About 200 women who served as Women Airforce Service Pilots, or WASPs, were on hand to receive the award. Now mostly in their late 80s and early 90s, some came in wheelchairs, many sported dark blue uniforms, and one, June Bent of Westboro, Mass., clutched a framed photograph of a comrade who had died.
As a military band played “The Star-Spangled Banner,” one of the women who had been sitting in a wheelchair stood up and saluted through the entire song as a relative gently supported her back.
“Women Airforce Service Pilots, we are all your daughters; you taught us how to fly,” said House Speaker Nancy Pelosi, the first woman to serve as Speaker of the U.S. House of Representatives. She said the pilots went unrecognized for too long, even though their service blazed a trail for other women in the U.S. military.
In accepting the award, WASP pilot Deanie Parrish, 88, of Waco, Texas, said the women had volunteered without expectation of thanks. Their mission was to fly noncombat missions to free up male pilots to fly overseas.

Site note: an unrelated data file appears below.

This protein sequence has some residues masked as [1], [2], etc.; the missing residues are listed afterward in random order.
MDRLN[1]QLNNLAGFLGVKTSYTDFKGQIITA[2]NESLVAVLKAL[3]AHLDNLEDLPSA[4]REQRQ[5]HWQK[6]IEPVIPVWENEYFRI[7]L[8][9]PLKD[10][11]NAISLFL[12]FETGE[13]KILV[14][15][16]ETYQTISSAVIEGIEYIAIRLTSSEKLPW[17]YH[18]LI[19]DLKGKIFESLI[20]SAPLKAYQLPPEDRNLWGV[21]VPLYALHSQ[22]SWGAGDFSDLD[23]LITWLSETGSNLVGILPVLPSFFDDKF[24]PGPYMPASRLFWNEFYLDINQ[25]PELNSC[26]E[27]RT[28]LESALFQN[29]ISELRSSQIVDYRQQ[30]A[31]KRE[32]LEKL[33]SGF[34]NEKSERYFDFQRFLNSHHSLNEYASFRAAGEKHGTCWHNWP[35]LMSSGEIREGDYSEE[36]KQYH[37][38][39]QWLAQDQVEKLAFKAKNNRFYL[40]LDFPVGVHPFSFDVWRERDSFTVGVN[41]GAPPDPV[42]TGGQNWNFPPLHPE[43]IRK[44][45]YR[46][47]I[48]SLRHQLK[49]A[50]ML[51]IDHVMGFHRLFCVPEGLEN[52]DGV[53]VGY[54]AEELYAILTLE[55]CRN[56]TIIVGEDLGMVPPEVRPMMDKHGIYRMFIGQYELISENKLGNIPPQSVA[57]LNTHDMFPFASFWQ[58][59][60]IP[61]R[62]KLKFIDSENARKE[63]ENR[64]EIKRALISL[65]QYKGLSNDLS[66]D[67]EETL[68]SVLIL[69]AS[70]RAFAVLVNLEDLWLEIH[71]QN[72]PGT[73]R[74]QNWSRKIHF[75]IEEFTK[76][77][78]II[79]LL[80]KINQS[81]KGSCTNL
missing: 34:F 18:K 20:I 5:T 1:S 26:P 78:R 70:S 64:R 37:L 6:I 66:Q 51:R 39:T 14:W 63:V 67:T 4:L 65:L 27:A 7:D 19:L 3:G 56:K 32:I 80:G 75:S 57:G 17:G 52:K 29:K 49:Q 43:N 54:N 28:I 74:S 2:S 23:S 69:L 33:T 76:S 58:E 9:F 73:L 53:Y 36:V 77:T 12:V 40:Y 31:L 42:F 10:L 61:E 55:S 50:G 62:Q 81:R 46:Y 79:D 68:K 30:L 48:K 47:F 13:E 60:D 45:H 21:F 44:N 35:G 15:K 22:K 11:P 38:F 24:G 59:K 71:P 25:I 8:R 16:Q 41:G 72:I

The WASPS were crucial to the war effort. From Wikipedia:
The WASP women pilots each already had a pilot’s license. They were trained to fly “the Army way” by the U.S. Army Air Forces at Avenger Field in Sweetwater, Texas. More than 25,000 women applied for WASP service, and less than 1,900 were accepted. After completing four months of military flight training, 1,078 of them earned their wings and became the first women to fly American military aircraft. Except for the fact that the women were not training for combat, their course of instruction was essentially the same as that for aviation cadets. The WASPs thus received no gunnery training and very little formation flying and acrobatics, but went through the maneuvers necessary to be able to recover from any position. The percentage of trainees who were eliminated during training compared favorably with the elimination rates for male cadets in the Central Flying Training Command.